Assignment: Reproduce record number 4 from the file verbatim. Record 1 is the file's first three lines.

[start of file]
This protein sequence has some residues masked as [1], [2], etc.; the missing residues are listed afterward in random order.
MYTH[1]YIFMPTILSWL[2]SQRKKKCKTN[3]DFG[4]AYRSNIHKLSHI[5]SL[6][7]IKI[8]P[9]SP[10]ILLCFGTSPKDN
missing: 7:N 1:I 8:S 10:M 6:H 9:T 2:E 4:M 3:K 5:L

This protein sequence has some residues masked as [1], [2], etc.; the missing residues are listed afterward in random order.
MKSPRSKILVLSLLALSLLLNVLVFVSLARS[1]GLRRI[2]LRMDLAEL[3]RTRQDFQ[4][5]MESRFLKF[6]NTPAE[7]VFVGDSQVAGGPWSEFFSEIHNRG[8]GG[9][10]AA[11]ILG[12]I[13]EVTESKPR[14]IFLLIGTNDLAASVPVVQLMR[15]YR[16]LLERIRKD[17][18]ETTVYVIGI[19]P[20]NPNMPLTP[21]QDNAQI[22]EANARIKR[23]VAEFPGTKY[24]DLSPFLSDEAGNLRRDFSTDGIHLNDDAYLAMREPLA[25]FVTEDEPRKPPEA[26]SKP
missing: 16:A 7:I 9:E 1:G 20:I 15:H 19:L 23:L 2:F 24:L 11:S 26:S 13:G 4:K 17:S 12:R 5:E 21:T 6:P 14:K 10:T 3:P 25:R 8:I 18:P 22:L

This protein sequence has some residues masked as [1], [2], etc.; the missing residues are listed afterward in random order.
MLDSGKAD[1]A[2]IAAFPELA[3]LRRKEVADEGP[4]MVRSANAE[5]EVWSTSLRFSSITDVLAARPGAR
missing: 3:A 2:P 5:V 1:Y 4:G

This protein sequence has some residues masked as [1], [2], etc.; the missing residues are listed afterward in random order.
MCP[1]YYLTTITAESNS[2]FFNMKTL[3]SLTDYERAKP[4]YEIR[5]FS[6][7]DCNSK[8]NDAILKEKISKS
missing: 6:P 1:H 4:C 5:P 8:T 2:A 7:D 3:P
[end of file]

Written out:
This protein sequence has some residues masked as [1], [2], etc.; the missing residues are listed afterward in random order.
MCP[1]YYLTTITAESNS[2]FFNMKTL[3]SLTDYERAKP[4]YEIR[5]FS[6][7]DCNSK[8]NDAILKEKISKS
missing: 6:P 1:H 4:C 5:P 8:T 2:A 7:D 3:P